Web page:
When using a multimeter, most of us take for granted that the measuring device does not influence the D.U.T. (Device Under Test).
Most household multimeters have a specified internal resistance of 10 mega ohms. Some older meters might only be 1 mega ohm
But is this really the case?
Using a 1.5MΩ resistor and a 9V battery it is easy to determine the real internal resistance of your multimeter. Here’s what you do:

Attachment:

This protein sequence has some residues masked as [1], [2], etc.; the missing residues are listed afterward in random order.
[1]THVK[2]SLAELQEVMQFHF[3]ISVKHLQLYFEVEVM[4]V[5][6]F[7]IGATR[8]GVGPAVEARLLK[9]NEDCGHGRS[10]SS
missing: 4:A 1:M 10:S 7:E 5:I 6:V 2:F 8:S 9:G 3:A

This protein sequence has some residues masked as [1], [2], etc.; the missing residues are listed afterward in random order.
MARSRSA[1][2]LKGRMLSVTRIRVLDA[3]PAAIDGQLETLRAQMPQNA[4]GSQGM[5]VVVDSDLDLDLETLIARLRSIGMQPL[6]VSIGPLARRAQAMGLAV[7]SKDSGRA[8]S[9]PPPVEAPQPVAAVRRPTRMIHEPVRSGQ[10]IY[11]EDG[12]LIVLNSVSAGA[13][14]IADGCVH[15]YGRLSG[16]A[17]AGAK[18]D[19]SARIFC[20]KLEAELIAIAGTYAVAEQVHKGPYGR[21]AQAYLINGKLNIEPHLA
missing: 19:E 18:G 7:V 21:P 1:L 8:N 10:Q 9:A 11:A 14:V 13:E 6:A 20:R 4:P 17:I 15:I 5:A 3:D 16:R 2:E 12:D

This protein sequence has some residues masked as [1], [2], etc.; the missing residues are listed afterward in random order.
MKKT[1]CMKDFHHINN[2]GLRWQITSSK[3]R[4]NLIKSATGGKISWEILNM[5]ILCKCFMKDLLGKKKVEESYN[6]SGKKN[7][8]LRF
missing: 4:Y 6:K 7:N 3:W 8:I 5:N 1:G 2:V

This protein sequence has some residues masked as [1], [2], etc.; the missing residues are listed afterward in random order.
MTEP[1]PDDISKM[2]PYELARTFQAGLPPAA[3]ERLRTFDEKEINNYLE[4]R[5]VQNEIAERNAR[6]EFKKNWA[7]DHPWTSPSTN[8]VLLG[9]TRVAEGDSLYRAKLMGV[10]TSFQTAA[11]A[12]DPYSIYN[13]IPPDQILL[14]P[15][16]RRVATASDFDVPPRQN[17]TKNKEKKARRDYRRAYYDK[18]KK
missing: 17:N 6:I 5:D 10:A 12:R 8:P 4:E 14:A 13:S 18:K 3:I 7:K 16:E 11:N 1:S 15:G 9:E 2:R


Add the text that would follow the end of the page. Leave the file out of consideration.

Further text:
First measure the resistance of the 1.5MΩ resistor. We’ll call that R.
Second, measure the 9V battery, well call that Vbatt.
Now, connect R to your battery and measure the voltage between R and battery. This is Vm.
With my meter I got these values:
- R = 1.475MΩ
- Vbatt = 9.86V
- Vm = 8.6V
Using Ohm’s law we can work out that calculating the meter’s resistance, we can use this equasion:
Rm = (R × Vm) / (Vbatt – Vm)
In my case this results in Rm = 10.07MΩ. This multimeter is right on the mark.
With a second, very cheap meter, I got these result:
- R = 1.47MΩ
- Vbatt = 9.52V
- Vm = 8.02V
Rm = (1.47 × 8.02) / (9.52 – 8.02) = 11.79 / 1.5 = 7.86MΩ. Not so good this time.